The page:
As I type this out I’m snuggled up in bed with my older boy. The younger one is taking his morning nap, Super Why! is on in the background, and I’m soaking in these lingering moments when it’s just the two of us. I cherish both of my boys, but sometimes it breaks my heart that I can’t give them both all of the attention in the world all the time. They deserve it, but they also deserve to learn how to fend for themselves sometimes – this is a truth that I have to repeat on an hourly basis.
The three of us recently made the 9-hour trip to the Austin, Texas area to visit my parents, sister and brother-in-law and let me say that traveling with two young boys by myself was no easy feat. There were some pretty chaotic moments, a lot of sweet moments, and a lot of fun sprinkled all over the place. I lost my cool, found it again, and spent the trip trying to catch up on sleep – which as a mom of two young boys? Hasn’t happened yet. I’m going to miss these days of them needing so much from me physically though. Part of me knows that the weary soul and anxiety that will come with raising older boys is going to be much more exhausting than the physical tiredness that’s currently happening. I wish I could hold on to their baby faces forever, but I also look so forward to seeing the men that they’ll become. Motherhood living in this permanent state of dichotomy.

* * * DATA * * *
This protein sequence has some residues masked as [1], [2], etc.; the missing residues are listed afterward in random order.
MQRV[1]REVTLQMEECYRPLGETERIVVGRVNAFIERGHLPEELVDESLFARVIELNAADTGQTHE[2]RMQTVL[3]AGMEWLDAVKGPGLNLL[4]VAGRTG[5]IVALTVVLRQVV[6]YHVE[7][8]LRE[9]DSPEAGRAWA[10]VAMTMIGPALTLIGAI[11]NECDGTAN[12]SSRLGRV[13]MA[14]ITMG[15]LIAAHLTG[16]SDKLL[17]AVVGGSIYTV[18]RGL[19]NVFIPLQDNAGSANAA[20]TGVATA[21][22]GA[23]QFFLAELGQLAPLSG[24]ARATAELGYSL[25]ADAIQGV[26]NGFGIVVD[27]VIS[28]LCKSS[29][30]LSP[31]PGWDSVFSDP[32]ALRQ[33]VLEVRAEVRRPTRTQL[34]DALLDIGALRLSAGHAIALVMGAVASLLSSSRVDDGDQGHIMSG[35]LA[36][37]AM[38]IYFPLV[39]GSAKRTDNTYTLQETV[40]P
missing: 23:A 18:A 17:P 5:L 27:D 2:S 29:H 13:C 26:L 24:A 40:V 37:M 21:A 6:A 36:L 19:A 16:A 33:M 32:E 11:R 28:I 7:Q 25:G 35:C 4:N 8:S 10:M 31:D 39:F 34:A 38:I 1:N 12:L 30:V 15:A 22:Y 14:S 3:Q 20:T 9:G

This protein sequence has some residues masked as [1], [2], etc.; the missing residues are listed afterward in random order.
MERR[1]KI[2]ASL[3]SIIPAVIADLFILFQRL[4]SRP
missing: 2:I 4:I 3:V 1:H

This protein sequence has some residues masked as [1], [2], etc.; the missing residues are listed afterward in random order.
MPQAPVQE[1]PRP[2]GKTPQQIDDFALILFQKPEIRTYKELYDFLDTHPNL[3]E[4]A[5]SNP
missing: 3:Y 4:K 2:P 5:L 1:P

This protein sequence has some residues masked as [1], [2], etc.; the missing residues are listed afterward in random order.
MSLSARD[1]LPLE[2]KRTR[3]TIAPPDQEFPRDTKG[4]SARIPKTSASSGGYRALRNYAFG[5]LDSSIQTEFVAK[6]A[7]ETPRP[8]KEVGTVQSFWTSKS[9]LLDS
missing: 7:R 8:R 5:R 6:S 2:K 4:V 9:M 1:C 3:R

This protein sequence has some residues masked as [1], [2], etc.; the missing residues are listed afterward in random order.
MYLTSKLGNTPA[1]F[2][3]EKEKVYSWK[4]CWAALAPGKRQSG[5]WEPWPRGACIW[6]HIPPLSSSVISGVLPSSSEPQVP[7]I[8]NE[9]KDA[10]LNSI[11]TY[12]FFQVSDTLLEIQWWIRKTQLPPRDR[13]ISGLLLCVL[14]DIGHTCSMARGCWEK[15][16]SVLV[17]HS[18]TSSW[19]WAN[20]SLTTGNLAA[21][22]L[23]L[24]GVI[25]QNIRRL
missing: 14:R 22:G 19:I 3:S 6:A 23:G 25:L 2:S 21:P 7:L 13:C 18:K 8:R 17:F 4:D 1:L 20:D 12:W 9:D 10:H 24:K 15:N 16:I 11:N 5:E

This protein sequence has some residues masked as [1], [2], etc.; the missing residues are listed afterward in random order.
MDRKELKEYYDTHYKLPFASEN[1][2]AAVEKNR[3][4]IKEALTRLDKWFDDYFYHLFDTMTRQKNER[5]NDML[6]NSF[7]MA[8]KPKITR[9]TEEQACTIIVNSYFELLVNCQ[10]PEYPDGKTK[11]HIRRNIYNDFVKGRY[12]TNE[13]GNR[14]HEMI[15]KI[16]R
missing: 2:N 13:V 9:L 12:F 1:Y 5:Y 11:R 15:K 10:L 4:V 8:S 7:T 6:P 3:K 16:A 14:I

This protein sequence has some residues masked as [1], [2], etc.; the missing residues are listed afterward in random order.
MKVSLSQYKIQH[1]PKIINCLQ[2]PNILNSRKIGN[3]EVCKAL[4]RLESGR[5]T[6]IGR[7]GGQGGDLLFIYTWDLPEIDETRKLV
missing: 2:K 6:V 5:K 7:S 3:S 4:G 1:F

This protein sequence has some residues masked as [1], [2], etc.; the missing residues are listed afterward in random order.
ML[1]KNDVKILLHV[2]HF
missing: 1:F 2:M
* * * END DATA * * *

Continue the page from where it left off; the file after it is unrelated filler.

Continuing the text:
Yesterday my big one was jumping into the pool to my outstretched arms, goggles slightly crooked, gigantic smile stretched across his face. BAM! I could have sworn he broke my tooth, and the gushing of blood was hard to contain with a baby in arms and water everywhere. Chaos was the way of life for the next 30 minutes as we rushed to the car, determined I probably didn’t need stitches, and ran through the drive-thru because I knew I couldn’t cook dinner for them with my face throbbing so. I cried for a minute, but as I drove to the pharmacy to get more antibiotic cream I remembered the time I gave my own mother a black eye as she spotted me in gymnastics one day. Stuff happens, but even now – less than 24 hours later – I am already looking back with sweet fondness. My boy was so concerned and sweet, even though I don’t think he really understood exactly what happened. How luck am I to be able to live and enjoy this sweet little life?